This article, "Microsoft launches open source .Net package manager," was originally published at Follow the latest developments in business technology news and get a digest of the key stories each day in the InfoWorld Daily newsletter.

Read more about developer world in InfoWorld's Developer World Channel.

Friday, September 3, 2010

Open Source: No one is working for free

People continue to wonder how to make money in the free and open source software world. It’s dressed up in discussions of how one makes money when you give away the software for free, or why developers are working for free. It can likewise lead to a management backlash of not contributing to FOSS projects because some think their developers are working on FOSS instead of their own work.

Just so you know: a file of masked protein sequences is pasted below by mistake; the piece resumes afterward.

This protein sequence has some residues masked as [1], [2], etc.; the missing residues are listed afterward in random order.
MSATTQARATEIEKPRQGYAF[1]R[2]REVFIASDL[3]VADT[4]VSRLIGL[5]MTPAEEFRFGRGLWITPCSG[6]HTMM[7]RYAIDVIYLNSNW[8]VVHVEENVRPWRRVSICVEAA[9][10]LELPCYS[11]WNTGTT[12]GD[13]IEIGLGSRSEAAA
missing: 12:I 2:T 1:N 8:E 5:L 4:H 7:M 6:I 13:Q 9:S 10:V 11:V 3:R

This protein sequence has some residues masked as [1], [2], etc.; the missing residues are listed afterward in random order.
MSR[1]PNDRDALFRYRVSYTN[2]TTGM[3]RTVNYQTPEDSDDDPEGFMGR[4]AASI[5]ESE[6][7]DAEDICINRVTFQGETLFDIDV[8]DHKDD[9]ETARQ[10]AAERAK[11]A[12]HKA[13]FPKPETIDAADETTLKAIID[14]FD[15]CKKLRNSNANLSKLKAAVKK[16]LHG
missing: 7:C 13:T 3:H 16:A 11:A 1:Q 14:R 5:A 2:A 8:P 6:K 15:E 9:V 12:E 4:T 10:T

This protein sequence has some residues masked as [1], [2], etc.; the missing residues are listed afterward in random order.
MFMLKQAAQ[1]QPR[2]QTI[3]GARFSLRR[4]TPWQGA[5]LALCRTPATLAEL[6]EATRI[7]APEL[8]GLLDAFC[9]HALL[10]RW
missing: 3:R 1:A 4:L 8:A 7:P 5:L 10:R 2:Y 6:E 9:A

Here’s a different way to think about it. Everyone is familiar with the idea of a normal "bell curve" distribution representing R&D investment over time. As a technology is better understood and a product succeeds in the marketplace R&D investment increases, and over time as new technologies advance the R&D investment in the original technology and product wanes. The function can also represent the "knowledge" gained or the increase in the intellectual asset base. Taking the integral of the normal distribution gives us the total investment and is the “S”-curve that is familiar to many when discussing technology innovation over time.